Strengthen Your Pelvic Floor

pelvic floorBy Nicole Pelletiere

Roughly a quarter of all women have pelvic floor disorder, and your risk for developing one only increases after giving birth. Here’s what you need to know about your pelvic floor, plus how to keep it strong during pregnancy and beyond.

What is your pelvic floor?

Your pelvic floor consists of muscles, ligaments, and connective tissue in the lowest part of your pelvis. A strong pelvic floor provides support for your bladder, uterus, vagina and rectum. But as your baby grows during pregnancy, his increasing weight can weaken your pelvic floor.

That can result in embarrassing leaking, or pain during activities like sex or running, says Karen Noblett, MD, Director of the Division of Urogynecology and Female Pelvic Medicine and Reconstructive Surgery at the University of California, Irvine and a member of The American Urogynecologic Society. But having a strong pelvic floor can make childbirth easier, prevent leaking, and improve sex during pregnancy by making it easier to have an orgasm.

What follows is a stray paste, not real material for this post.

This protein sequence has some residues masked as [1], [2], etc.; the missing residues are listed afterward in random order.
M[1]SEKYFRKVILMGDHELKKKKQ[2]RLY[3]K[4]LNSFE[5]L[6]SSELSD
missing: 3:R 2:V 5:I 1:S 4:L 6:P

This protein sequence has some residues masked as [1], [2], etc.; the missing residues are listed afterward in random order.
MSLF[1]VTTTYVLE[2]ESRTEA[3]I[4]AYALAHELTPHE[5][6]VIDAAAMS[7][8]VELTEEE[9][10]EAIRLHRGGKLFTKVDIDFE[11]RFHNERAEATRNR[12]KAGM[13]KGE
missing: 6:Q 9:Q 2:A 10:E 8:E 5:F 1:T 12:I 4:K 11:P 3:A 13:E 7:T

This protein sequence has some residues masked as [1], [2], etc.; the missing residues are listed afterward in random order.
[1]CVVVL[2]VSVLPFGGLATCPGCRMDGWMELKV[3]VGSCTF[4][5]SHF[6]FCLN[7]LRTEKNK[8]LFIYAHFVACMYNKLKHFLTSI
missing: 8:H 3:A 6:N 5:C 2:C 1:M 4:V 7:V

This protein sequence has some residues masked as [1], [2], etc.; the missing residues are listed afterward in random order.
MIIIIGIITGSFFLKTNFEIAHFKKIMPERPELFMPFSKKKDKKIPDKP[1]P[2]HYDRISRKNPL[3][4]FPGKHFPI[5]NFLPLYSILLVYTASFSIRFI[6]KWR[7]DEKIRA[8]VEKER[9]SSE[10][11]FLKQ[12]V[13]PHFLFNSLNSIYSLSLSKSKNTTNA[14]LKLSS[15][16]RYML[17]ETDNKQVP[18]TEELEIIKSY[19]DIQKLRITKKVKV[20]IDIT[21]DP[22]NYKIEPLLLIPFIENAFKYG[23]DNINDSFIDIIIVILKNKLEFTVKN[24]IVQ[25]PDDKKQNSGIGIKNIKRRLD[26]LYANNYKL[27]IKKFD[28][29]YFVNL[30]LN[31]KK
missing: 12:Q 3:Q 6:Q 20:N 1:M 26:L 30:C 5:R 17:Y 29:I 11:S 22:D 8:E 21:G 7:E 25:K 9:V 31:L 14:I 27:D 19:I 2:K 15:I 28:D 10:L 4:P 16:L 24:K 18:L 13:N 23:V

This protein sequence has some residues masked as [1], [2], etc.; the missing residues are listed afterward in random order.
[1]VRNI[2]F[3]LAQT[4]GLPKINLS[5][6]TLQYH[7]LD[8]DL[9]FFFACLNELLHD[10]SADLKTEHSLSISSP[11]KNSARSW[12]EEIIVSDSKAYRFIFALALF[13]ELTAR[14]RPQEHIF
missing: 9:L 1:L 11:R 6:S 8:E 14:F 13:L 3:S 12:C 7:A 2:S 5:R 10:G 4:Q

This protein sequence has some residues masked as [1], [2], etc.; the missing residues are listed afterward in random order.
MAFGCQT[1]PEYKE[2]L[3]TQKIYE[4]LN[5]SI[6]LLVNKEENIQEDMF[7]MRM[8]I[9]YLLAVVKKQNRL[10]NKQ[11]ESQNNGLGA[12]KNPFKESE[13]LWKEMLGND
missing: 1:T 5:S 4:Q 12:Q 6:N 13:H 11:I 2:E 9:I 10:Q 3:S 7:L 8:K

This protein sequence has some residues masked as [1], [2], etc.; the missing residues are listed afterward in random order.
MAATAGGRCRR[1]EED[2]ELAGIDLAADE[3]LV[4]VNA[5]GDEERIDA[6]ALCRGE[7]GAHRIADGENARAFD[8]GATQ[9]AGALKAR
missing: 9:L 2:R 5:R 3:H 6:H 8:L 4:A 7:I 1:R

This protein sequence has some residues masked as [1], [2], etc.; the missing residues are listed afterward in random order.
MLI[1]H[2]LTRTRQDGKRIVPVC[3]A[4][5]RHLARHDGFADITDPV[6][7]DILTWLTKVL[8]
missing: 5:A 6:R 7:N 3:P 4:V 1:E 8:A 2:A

Strengthening your pelvic floor

Women who’ve given birth vaginally have a higher risk for developing pelvic floor disorder compared to women who’ve had C-sections or who haven’t given birth. But research shows that doing exercises to strengthen your pelvic floor during pregnancy and after childbirth could reduce your risk. Pelvic floor exercises to try:

Do your Kegels It might be the easiest workout you ever do: Several times a day, do 10-20 reps of contracting your pelvic floor muscles, holding for five seconds, and relaxing for five seconds, says Noblett. (They’re the same muscles you’d use to hold urine in while you’re peeing.)

Try Pilates Research shows that an hour of Pilates twice a week can strengthen your pelvic floor (along with other core muscles in your abs, hips, and back). The exercises will also encourage proper breathing techniques that can also help your pelvic floor get stronger.

Talk to your OB/GYN If strengthening exercises don’t work, talk to your OB/GYN. She can recommend pelvic floor physical therapy, plus other treatment options like electrical nerve stimulation or prescription medications.